07/23/2001 11:00PM

Coa gives Bravo a run for his money


OCEANPORT, N.J. - The battle between eight-time riding champion Joe Bravo and Monmouth newcomer Eibar Coa for top jockey has lived up to its early billing.

By this time in past meets, Bravo has had the riding title practically sewn up. But this year, Coa - in his first riding stint at Monmouth - has met Bravo stride for stride. Both are up for the challenge.

"When I decided to come here, one of my first goals was to challenge for the title," Coa said. "I'm happy to be competing with Joe, and it is going to be very hard to beat him in his own house. I will just keep working hard and trying to do things right."

Coa, who has dominated the south Florida circuit for a number of years, started the meet strongly with multiple three-win days. He picked up first-call mounts for the leading barns of Tim Hills and Todd Pletcher, and recently he has been aboard talented 2-year-olds and stakes horses from the barn of Ben Perkins Jr., second in the trainer standings to J. Willard Thompson.

However, three weeks into the meet, Bravo began to distance himself from Coa, leading by double-digit wins until the last few weeks. Coa steadily made up ground, and entering Saturday the two were deadlocked with 43 wins apiece. Bravo scored on four winners Saturday, and Coa bagged two. After winning one apiece Sunday, Bravo leads 48 to 46 with 32 days remaining in the 72-day meet.

"If you put up the purses, the good riders will come," said Bravo. "The big difference has been the three bug boys [Jorge Duarte, Julian Pimentel, and Victor Carrero]. They have been winning a lot, and leaving less mounts for the journeymen. I'd usually be [well] in front at this point, but it has turned out to be a tight race. I'm really enjoying the meet and having a great summer."

Watch Hills horses going to turf

If Tim Hills is switching a horse from dirt to turf, it's worth a play.

Hills's training specialty seems to be that angle, as has been evident this meet. Last Friday, Joe's Son Joey took the five-furlong turf feature, making his first start on the grass after taking on tough dirt competition in the past. Hills placed I'm Sentimental, also a dirt sprinter, on the turf for the first time in the Bet Twice Stakes, and he finished second to graded-stakes-placed Sardaukar. He started H.M.S. Jackson - second in the Bernie Dowd Handicap Sunday - on the turf once, at Hialeah in the winter, and he won.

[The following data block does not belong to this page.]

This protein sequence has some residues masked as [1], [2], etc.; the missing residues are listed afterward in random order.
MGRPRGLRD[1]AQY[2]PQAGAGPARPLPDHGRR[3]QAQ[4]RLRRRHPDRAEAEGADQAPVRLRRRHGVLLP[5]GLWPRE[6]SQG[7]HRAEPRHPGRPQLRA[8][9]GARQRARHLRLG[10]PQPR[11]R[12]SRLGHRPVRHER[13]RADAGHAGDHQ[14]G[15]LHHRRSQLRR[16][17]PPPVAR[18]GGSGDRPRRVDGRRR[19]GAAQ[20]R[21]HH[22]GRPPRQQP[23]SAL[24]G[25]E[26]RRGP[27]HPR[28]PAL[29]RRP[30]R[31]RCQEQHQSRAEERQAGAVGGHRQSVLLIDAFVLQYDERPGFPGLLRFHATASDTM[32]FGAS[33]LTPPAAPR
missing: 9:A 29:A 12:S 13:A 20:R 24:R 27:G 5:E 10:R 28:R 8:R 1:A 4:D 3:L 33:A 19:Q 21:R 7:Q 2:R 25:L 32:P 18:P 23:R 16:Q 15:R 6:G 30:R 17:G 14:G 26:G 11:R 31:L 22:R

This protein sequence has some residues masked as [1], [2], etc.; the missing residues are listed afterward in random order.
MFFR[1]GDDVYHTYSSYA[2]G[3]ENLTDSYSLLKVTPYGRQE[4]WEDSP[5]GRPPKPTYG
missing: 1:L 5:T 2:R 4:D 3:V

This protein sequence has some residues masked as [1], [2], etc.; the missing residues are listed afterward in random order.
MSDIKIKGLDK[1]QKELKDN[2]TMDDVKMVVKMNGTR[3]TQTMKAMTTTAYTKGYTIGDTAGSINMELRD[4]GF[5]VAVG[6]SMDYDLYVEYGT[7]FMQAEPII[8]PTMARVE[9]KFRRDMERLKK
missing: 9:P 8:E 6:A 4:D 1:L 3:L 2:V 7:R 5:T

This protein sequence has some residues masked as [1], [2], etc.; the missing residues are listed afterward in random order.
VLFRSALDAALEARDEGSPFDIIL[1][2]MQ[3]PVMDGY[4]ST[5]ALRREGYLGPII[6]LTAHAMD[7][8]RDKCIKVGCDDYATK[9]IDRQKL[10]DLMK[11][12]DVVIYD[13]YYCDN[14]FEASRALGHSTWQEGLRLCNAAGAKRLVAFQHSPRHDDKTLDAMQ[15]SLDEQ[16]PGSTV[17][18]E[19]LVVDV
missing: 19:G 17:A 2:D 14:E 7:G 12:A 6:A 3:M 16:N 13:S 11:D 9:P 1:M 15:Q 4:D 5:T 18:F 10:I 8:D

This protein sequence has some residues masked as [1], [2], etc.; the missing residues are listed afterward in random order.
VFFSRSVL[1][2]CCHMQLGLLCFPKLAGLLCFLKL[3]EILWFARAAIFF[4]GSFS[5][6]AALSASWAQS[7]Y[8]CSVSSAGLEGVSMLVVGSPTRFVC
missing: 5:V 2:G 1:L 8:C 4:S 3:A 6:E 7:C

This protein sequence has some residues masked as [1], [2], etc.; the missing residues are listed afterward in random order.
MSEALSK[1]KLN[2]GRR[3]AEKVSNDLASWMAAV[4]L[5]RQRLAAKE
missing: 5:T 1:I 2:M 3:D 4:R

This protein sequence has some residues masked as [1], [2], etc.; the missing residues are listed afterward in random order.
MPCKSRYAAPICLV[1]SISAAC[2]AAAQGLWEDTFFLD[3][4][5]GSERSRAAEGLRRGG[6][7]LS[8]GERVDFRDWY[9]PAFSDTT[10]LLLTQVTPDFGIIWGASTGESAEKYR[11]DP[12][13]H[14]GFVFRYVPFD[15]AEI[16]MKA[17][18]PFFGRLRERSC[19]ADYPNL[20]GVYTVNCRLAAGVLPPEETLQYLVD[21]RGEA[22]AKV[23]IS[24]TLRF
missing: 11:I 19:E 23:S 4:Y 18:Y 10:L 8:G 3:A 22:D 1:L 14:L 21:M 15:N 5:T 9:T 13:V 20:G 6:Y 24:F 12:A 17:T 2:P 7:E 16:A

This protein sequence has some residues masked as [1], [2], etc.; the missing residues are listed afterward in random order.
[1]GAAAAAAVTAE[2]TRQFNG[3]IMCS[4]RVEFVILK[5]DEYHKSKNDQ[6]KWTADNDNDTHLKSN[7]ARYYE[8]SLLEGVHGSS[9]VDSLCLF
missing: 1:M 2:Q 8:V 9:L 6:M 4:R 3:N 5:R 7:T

Hills, third in the trainer standings with 14 wins, half of which have come on the turf, wins 16 percent of the time with his first-time turf starters, and offers a high return on investment of $3.82.

"People say, 'How do you do it?' and I tell them I don't know sometimes," Hills said. "A lot of times it's just a guess; training horses to some extent is trial and error. But a little secret that I have learned is that horses don't have to be dead fit to run on the turf. If a horse has problems, you can finesse him along on the turf. You don't have to train horses as hard to run well on the turf."

Mojica shaken but not hurt

Rafael Mojica Jr., thrown to the track when his mount fell in the ninth race Friday, escaped serious injury, his agent reported Saturday morning.

Mojica, 31, was riding My Josie when that horse was checked in tight quarters at the eighth pole and fell. Canyon de Chelly, Felix Ortiz aboard, could not avoid the fallen horse and barely missed stepping on Mojica.

Mojica was taken to Monmouth Medical Center, in Long Branch, for X-rays, but was released after it was determined he had suffered no fractured bones.

"He was shaken up and had a few cuts and bruises and he's going to be very sore," said his agent, Bruce Golub, "but nothing was broken. He was very, very lucky, thank God."

Mojica took off his mounts Saturday and Sunday, and will not ride on Wednesday.

"After that, it will be up to Rafael to tell me how he feels and if he's ready to go again," Golub said.

Mojica has ridden well this meet, especially lately, with a record of nine wins from 99 mounts through Friday.

* If Indy Bird runs in the eighth race Thursday, she should be favored to win her second straight. Indy Bird, trained by D. Wayne Lukas, is nominated to the Grade 2 Monmouth Oaks Saturday, which would be her first graded stakes try. If she starts in the allowance, she will break from post 2 with Jose Velez Jr. up. Indy Bird was second to graded-stakes winner Silver Tornado in her first start here, and then appreciated the stretch out to one mile, the distance of Thursday's race, in a victory against allowance foes July 4.